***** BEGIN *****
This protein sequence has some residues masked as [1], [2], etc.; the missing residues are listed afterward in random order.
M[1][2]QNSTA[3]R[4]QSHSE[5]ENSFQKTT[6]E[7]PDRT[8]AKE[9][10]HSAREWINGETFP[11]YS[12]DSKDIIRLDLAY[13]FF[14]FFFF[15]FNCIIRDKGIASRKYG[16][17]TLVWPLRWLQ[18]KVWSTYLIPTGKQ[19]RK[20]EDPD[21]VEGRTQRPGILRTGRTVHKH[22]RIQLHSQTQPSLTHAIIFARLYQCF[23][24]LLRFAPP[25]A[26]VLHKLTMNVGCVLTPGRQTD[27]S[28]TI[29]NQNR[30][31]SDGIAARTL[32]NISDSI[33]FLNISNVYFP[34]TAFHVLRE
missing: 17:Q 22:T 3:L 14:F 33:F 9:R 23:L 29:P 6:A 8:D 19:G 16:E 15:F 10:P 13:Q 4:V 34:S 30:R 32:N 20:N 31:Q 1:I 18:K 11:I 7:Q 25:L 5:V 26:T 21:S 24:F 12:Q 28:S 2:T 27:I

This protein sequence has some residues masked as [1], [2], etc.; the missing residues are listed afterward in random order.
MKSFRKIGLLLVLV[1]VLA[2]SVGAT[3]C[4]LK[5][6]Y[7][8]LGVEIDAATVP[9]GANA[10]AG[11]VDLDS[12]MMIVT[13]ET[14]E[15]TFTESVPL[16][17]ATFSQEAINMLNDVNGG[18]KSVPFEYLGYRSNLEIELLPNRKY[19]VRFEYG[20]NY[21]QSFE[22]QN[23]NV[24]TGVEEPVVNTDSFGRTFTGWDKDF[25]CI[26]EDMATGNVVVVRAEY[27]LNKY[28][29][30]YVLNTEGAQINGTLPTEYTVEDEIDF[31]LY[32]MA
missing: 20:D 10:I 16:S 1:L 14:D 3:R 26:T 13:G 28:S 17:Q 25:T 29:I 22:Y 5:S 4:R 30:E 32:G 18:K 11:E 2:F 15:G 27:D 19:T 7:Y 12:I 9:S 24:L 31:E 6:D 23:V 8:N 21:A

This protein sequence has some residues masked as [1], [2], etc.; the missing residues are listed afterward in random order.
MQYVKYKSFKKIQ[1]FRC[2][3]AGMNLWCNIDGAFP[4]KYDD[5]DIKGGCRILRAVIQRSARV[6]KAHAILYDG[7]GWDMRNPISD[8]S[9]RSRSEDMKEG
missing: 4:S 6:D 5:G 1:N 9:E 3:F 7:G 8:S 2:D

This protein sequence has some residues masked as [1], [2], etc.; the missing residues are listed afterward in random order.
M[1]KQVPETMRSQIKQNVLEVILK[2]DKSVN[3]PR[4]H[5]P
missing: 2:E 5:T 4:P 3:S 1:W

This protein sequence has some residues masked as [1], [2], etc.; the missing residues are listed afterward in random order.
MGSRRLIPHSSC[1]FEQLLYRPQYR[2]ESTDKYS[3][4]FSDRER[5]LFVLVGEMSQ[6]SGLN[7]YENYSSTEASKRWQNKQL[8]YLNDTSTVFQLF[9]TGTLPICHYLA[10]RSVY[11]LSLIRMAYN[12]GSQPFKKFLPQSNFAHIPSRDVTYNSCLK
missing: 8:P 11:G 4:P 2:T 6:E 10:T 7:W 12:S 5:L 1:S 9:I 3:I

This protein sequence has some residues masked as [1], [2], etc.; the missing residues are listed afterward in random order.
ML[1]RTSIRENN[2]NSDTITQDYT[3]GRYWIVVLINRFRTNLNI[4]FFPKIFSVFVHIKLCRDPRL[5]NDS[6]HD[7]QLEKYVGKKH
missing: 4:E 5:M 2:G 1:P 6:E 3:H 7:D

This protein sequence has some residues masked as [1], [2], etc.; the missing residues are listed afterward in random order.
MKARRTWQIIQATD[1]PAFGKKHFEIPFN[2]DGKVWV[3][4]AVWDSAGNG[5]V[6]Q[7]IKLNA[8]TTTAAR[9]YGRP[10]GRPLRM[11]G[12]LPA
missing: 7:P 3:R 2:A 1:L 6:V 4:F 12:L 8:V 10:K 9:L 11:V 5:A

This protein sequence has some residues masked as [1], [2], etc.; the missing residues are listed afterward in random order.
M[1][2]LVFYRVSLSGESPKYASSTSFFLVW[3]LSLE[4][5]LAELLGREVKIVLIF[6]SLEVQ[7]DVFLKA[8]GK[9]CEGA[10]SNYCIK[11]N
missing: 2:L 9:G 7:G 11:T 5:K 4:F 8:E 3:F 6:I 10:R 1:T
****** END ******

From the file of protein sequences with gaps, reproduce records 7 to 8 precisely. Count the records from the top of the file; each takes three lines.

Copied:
This protein sequence has some residues masked as [1], [2], etc.; the missing residues are listed afterward in random order.
MKARRTWQIIQATD[1]PAFGKKHFEIPFN[2]DGKVWV[3][4]AVWDSAGNG[5]V[6]Q[7]IKLNA[8]TTTAAR[9]YGRP[10]GRPLRM[11]G[12]LPA
missing: 7:P 3:R 2:A 1:L 6:V 4:F 12:L 8:V 10:K 9:L 11:V 5:A

This protein sequence has some residues masked as [1], [2], etc.; the missing residues are listed afterward in random order.
M[1][2]LVFYRVSLSGESPKYASSTSFFLVW[3]LSLE[4][5]LAELLGREVKIVLIF[6]SLEVQ[7]DVFLKA[8]GK[9]CEGA[10]SNYCIK[11]N
missing: 2:L 9:G 7:G 11:T 5:K 4:F 8:E 3:F 6:I 10:R 1:T